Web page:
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A response to Esterlit: a greater injustice

<p>Photo Caption: The office of the Undergraduate Student Government in Frist Campus Center.</p>
<h6>Photo Credit: Isabel Ting / The Daily Princetonian</h6>

Photo Caption: The office of the Undergraduate Student Government in Frist Campus Center.

Photo Credit: Isabel Ting / The Daily Princetonian

Recently, USG presidential candidate David Esterlit wrote a letter, to the editor of this paper, to be shared with the Princeton community. In this piece, he suggested that he would be especially equipped to pressure the administration to rectify injustices perpetrated constantly against the most disadvantaged among us. While correct about the University’s indifference to his prospective position and the need for sweeping change, Esterlit inadvertently demonstrated why he is precisely the wrong messenger for this less than instructive newsflash. 

More to the point, he is as poor a choice as one can possibly conceive, given his front-and-center background as a member of the Israeli Defense Forces. It is unclear what his role in the organization was, or whether his service was compelled or undertaken according to his own volition. But the fact that he proclaimed his service at the beginning of his letter, and with no caveat or reservation, calls into question both his ability to represent the student body and his moral standing. 


In his letter, Esterlit details some of the financial difficulties faced by our student body. He also acknowledges that financial problems are not the only ones that remain largely unaddressed by the University. But while previous student governments have failed to adequately enhance CPS - as Esterlit highlights - he was part of an organization known for the torment and abuse of an entire population of human beings. None of these people, in all probability, will ever have the chance to go to any version of CPS, though they have much more in the way of PTSD than most people reading this can possibly fathom. Has Esterlit reckoned with this larger disparity?

Where Princeton students face the inconvenience of - as Esterlit explains - “get[ting] to the grocery store” (and some of us, to be frank, are worse off even than that) the items that will eventually arrive on campus upon their return are not sanctioned by Princeton's administration. To get to the point here, go through what you've eaten in the past week. Then, consider life in Gaza, where blockades have starved out a largely defenseless population. Look up whether or not a food item you regularly consume is permitted into, or has ever been prohibited from, the occupied territories – even imports of chocolate have been choked off.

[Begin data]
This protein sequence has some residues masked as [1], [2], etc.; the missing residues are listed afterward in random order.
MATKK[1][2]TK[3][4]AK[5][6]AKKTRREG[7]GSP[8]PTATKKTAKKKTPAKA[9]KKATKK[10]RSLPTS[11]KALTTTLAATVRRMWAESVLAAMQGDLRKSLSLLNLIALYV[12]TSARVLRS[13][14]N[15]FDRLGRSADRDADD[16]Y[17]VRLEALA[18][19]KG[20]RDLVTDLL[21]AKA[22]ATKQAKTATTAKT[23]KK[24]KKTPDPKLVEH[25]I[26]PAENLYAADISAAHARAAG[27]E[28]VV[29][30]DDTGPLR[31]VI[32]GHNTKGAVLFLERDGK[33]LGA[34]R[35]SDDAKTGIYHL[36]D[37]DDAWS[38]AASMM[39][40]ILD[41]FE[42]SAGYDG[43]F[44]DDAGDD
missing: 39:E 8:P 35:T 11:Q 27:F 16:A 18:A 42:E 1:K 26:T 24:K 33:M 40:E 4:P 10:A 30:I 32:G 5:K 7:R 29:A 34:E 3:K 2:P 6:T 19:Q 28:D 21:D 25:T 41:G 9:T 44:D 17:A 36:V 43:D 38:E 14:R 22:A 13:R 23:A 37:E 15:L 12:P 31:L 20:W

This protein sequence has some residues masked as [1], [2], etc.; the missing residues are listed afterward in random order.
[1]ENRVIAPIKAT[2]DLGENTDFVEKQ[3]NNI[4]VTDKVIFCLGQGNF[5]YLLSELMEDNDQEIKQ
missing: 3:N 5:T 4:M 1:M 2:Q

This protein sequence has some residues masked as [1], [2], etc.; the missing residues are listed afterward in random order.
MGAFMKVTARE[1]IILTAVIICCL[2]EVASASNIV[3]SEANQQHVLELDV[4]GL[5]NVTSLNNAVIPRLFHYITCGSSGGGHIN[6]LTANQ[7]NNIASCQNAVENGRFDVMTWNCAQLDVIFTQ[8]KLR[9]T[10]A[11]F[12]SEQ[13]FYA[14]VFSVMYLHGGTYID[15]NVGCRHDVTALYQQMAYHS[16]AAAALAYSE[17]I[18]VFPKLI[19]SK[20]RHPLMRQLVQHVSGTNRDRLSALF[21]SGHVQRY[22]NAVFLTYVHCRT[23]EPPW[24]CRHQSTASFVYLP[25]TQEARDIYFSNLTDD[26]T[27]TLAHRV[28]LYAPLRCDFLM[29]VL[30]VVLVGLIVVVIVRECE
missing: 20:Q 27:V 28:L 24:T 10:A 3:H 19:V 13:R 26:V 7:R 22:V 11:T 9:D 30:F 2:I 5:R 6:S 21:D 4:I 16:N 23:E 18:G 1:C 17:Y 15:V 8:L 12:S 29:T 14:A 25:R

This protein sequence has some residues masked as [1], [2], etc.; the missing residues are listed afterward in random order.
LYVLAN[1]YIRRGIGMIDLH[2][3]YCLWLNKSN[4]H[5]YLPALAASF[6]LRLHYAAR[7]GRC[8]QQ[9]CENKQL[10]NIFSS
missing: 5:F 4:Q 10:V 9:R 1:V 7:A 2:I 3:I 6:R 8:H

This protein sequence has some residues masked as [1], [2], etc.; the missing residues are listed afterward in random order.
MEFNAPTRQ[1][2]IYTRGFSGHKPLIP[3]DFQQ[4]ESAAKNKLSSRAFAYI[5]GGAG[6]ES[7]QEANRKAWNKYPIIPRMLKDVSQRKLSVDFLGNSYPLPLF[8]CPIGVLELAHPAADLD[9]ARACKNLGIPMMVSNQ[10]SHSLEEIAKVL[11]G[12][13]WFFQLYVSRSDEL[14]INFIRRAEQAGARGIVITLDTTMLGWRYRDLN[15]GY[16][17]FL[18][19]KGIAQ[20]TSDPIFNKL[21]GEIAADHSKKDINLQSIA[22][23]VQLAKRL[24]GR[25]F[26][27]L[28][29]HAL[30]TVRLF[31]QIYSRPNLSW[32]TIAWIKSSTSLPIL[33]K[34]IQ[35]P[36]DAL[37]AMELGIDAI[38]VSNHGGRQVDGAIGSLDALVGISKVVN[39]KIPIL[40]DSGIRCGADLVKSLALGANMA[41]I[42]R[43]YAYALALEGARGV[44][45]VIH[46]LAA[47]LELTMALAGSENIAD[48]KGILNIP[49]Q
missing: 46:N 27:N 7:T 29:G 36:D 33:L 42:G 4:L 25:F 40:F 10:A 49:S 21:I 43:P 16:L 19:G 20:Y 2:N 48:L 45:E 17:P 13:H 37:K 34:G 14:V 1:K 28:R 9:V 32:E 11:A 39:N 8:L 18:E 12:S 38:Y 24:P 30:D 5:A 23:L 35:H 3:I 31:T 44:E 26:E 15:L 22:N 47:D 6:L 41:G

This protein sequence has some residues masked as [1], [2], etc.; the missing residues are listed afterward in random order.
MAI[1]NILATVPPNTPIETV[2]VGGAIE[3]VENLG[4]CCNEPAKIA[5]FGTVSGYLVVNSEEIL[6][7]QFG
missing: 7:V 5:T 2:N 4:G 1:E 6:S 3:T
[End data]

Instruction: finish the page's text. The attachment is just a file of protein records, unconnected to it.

Once you've completed this cursory investigation, practice the critical thinking skills Princeton has taught so well. Why might certain items not be allowed into a region containing millions of people? One can scarcely imagine that a chocolate bar poses a great security risk, but maybe the conflict is just oh-so-complicated. 

Anyone who has represented a government whose policy is abject terror of a chocolate bar is not fit to hold the office of president. Anyone considering Esterlit's competence to bring about justice should examine his professed qualifications. He unabashedly advertises his participation in the Israel Defense Forces, which continuously inflicts injustice that dwarfs proportions of anything most of us have ever encountered. It would be reasonable for our campus community to expect an explanation from Esterlit.

Braden Flax is a junior from Merrick, N.Y. He can be reached at